In Praise of Barbarians
Author: Mike Davis
Publisher: Haymarket Books
Publication Date:August 2007
Book Review: “In Praise of Barbarians” by Mike Davis, 2007
The recent past has seen a profusion of left-wing books, films and documentaries. This blog in part is a tribute to this wave of intellectual fervor, which is greater than anything seen since the late 60s and early 70s. Howard Zinn and Noam Chomsky, the elder warhorse intellectuals of the left, have been joined by a raft of hard-core atheists like Richard Dawkins and Christopher Hitchens, environmental activists like Vandana Shiva and James H Kunstler and social and economic critics… the latter including Kevin Phillips, Doug Henwood, Greg Palast, Thomas Frank, Susan Faludi, William Grieder, Michael Parenti, Eric Schlosser, John Perkins and Mike Davis.
Read More : http://is.gd/xxWcKg
A History of Iraq
Author: Charles Tripp
Publisher: Cambridge University Press
Publication Date:August 2007
To understand Iraq, Charles Tripp’s history is the book to read. Since its first appearance in 2000, it has become a classic in the field of Middle East studies, read and admired by students, soldiers, policymakers and journalists. The book is now updated to include the recent American invasion, the fall and capture of Saddam Hussein and the subsequent descent into civil strife. What is clear is that much that has happened since 2003 was foreshadowed in the account found in this book. Tripp’s thesis is that the history of Iraq throughout the twentieth-century has made it what it is today, but also provides alternative futures.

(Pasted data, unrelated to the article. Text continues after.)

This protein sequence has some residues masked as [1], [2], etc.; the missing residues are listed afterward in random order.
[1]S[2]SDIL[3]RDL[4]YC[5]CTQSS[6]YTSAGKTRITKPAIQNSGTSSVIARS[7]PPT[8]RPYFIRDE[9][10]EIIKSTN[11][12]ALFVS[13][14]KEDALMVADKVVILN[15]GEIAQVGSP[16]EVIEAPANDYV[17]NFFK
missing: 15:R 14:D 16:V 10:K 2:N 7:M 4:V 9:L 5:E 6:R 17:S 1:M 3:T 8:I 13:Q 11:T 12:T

Unless this is properly understood, many of the themes explored in this book - patron-client relations, organized violence, sectarian, ethnic and tribal difference - will continue to exert a hold over the future of Iraq as they did over its past. Book Description To understand Iraq, Charles Tripp’s history is the book to read. The updated book includes the recent American invasion, the fall of Saddam Hussein and the subsequent descent into civil strife. Tripp argues that the history of Iraq throughout the twentieth century has shaped where it is today.
Democrats, The: A Critical History
Author: Lance Selfa
Publisher: HAYMARKET BOOKS
Publication Date:November 2008
Summary: The 2006 elections put Democrats in the majority in both houses of the US Congress, yet those hoping for change have been deeply disappointed. Lance Selfa looks at the Democrats in broad historical perspective, showing the institutional roots of today’s betrayals.